The Democratic Party of the United States supports marriage rights for gay and lesbian couples, included in its official party platform in 2012. About two-thirds of self-described Democrats supported same-sex marriage in 2012, a percentage that has risen sharply since 2008, when only half of Democrats were in favor of extending marriage rights to gay couples, reports the Pew Research Service. Although support for marriage equality has also reached record levels among the American population as a whole, it remains a polarizing political subject. The Republican Party, in its official 2012 platform, defined marriage strictly as a institution between a man and a woman. In 2012, Democrat Barack Obama became the first sitting U.S. president to publicly support same-sex marriage rights.

Support From Democrats Is Recent

The 2012 Democratic National Platform was the first in U.S. history to support same-sex marriage rights. That policy shift was included after President Barack Obama affirmed his support for marriage equality in May 2012, making the Democrats the first major political party to embrace that position. Although the platform drafted in 2008 called for “equal responsibility, benefits and protections” for same-sex couples and their families, it stopped short of endorsing marriage rights due to the fact that Obama -- the Democratic presidential candidate – did not publicly support it at the time.

Legal Same-Sex Marriage Starts in Blue States

The heavily-Democratic Massachusetts became the first state to legalize same-sex marriage in 2003. While a majority of the 17 states that recognize gay marriage, at the time of publication, are Democratic strongholds, political swing states like New Hampshire and Iowa also recognize those unions. In 2012 Maine, Maryland and Washington – all states that vote largely Democratic – became the first states to legalize same-sex marriage through popular vote.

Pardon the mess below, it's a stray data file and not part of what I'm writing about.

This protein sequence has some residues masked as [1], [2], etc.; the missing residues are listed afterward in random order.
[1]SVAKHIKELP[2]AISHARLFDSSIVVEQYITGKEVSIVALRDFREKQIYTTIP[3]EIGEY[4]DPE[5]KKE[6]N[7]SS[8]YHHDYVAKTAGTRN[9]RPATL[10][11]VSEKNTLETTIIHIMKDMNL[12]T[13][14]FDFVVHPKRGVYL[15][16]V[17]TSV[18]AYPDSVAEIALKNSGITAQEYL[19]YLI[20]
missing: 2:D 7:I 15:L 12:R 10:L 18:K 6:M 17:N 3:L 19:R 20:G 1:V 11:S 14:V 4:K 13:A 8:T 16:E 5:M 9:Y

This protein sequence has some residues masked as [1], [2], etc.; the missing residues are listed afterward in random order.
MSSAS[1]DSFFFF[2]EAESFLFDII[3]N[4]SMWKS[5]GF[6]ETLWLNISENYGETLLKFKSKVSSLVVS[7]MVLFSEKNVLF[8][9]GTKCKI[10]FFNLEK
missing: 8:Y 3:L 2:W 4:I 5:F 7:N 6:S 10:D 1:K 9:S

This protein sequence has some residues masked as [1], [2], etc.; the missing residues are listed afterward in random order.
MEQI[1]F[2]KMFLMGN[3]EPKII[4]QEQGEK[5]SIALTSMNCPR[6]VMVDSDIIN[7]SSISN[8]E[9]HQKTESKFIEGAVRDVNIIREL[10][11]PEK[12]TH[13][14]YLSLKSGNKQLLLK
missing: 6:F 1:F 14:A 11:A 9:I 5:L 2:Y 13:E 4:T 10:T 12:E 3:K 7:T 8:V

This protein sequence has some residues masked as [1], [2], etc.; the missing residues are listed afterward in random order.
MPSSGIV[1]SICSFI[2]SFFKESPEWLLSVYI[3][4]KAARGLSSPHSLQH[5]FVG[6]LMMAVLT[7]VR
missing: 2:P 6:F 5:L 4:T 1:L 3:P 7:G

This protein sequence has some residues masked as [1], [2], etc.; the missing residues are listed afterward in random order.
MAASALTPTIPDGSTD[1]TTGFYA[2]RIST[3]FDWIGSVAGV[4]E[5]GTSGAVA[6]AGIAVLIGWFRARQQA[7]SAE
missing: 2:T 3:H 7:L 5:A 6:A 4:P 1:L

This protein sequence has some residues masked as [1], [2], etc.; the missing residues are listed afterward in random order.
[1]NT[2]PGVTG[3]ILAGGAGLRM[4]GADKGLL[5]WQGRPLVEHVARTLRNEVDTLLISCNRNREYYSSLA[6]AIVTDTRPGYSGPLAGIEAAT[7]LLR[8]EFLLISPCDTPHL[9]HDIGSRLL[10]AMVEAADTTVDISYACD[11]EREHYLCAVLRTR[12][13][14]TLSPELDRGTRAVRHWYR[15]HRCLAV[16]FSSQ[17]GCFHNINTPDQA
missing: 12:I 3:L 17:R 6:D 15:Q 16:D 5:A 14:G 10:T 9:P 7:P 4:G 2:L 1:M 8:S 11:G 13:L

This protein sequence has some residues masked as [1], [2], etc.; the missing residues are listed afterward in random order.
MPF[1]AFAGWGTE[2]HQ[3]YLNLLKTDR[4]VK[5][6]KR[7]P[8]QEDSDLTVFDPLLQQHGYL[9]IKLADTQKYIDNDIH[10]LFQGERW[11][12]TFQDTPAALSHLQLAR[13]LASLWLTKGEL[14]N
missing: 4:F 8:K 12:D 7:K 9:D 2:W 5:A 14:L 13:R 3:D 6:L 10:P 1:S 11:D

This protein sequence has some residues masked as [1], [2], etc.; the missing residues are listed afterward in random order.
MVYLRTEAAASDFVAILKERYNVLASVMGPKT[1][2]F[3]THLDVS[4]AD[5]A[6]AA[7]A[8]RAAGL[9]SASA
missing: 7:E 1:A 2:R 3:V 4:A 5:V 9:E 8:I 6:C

Gay Marriage Supporters

Less than a quarter of self-described Republicans were in favor of gay marriage in 2012, according to the Pew Research Center compared to 65 percent of Democrats. Among liberal Democrats, that support rose to an overwhelming 83 percent in July 2012. Americans below the age of 35, at 63 percent, were, similarly, considerably more likely to support gay marriage compared to older generations. Although adults above the age of 67 were the least likely to approve of it, support among that demographic jumped almost 10 percentage points, from 24 percent to 33 percent, between 2008 and 2012.

Support For Alternative Forms of Marriage

Many conservative Republicans have claimed legalizing marriage rights for gay couples would be a “slippery slope” that could eventually lead to the legalization of crimes such as polygamy and bestiality. However, there is no evidence to suggest those claims are within the realm of possibility. Just 14 percent of Americans described polygamy as “morally acceptable” in 2013, according to a Gallup poll. The Democratic Party platform exclusively endorses marriage rights for homosexual and heterosexual adult couples.